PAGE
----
In its design, the “Balanced Action” Tenor was characterized by distinct low B and Bb guards, and spatula groups with a newer, more ergonomic form (the left-hand little finger and right-hand little finger). The “Balanced Action” came in two versions, either with a long or short bell. The long bell was more accurate, but more demanding in terms of blowing. The short bell was preferred for its greater blowing ease, but on the other hand, played the low registers slightly too high. An important development in extending the range of the instrument was the addition of a high F# option, offered here for the first time. Also of note was the asymmetry of the register key support which was fitted for side-on play, the preferred position at the time.
During the Second World War, the company ran into problems due to a lack of raw materials, particularly in brass and mother-of-pearl. This shortage explains why many “Balanced Action” saxophones were equipped with black bakelite instead of traditional mother-ofpearl buttons. In the same way, during the period from 1942 to 1945, some “Balanced Action” models appeared with differing classification numbers on their body and bell as a result of discrepancies within the inventory during the war (in this case, the real number is that of the bell).
Super Action, transition to Mark VI (1948-1953)
This saxophone, also known by the name “Super Balanced”, is to some extent a transitional instrument falling between the “Balanced Action” and “Mark VI”.
In contrast to “Balanced Action”, it featured a removable bow, which allowed for much easier maintenance. The body and bow were fitted together with the help of a collar maintained by two screws, while the bell remained welded on the bow.
The principal development related to the ergonomics of the keywork, which was rearranged to enhance playing comfort.
Mark VI, the legend (1954-1973)
“Mark VI” drew its name from its position as sixth model since the production of the first saxophone in 1922. The inscription “Mark VI” can be found in several places on the saxophone; usually on the ring, sometimes on the bell and even on the body of the instrument. “Mark VI” celebrated the 50th anniversary of the Gold Medal won in 1904 at the Saint-Louis Exhibition in Missouri. From 1951, Marcel Mule himself became passionately involved in the creation and development of the new Selmer saxophone.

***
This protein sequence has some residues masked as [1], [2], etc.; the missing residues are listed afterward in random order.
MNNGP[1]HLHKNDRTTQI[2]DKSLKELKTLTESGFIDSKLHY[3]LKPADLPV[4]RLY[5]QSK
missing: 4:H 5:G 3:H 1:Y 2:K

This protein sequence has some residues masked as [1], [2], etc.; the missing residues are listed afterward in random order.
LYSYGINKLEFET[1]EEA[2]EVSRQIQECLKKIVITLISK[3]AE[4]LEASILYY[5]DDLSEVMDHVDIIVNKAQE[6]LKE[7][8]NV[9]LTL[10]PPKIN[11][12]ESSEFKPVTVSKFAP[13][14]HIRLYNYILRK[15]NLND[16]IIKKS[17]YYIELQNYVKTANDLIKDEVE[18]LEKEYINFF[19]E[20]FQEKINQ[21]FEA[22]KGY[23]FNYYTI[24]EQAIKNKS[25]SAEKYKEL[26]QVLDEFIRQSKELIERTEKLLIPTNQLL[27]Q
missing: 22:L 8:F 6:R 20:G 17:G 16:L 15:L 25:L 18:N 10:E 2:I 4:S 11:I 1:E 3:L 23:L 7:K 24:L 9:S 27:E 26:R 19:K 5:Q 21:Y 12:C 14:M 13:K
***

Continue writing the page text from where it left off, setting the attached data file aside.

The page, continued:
The production of “Mark VI”, a truly legendary instrument, continued for more than twenty years. It was distinguished notably by a new design of the octave key spatula and the left- and right-hand plastic thumb rests. Compared to the “Balanced Action”, the return to a smaller bore meant an improvement in the flexibility of playing while still preserving good projection.
The flexibility of this instrument rapidly increased its popularity amongst all saxophonists whatever their style. The keywork delivered an exceptional comfort by removing many playing constraints. On the new neck key, the “S” of Selmer could be found engraved on a blue background. For the first time, “Mark VI” was equipped with the option of the extra octave vent key, known as the harmonic key, used to facilitate the blowing of overtones. A limited production alto featuring a low A also appeared under the label “Mark VI”, which had fans such as Ornette Coleman.
Mark VII, a step towards modernity (1974-1980)
It would take three years of development to turn the page after twenty years of the “Mark VI”. Michel Nouaux, a soloist with the Republican Guard, took part in this challenge. The “Mark VII’s” improvements included a new octave key mechanism and a functional placement of the spatula group for the left-hand little finger, allowing for more flexible passage over the whole of the plate. The keywork was broadened to improve the handling of the instrument. The body to bell ring changed to a ring anchored at three points. And there was the return to the use of a plastic booster on the pads.
It was an instrument completely in step with its time. With the advent of Rock’n’Roll and pop music, the arrival of the “Mark VII” was a natural response, reflecting Selmer’s commitment to the search for a powerful sound, particularly rich in high harmonics.
However, only the alto and tenor saxophones saw the light of day; the soprano and baritone “Mark VII” prototypes started during this period were used instead as a basis for the “Super Action 80” versions.
Super Action 80, the second breath (1981-1985)
A change of direction lay in store for the “Super Action 80”. At the request of musicians, its keywork was reduced and made more compact than on the “Mark VII”. In fact, with the “Super Action 80”, Selmer revisited the ergonomics of the “Mark VI” while at the same time preserving the acoustical progress made by the “Mark VII”. Modifications to the dimensions of the neck and bow, combined with a return to metal boosters led to a further enrichment of the sound.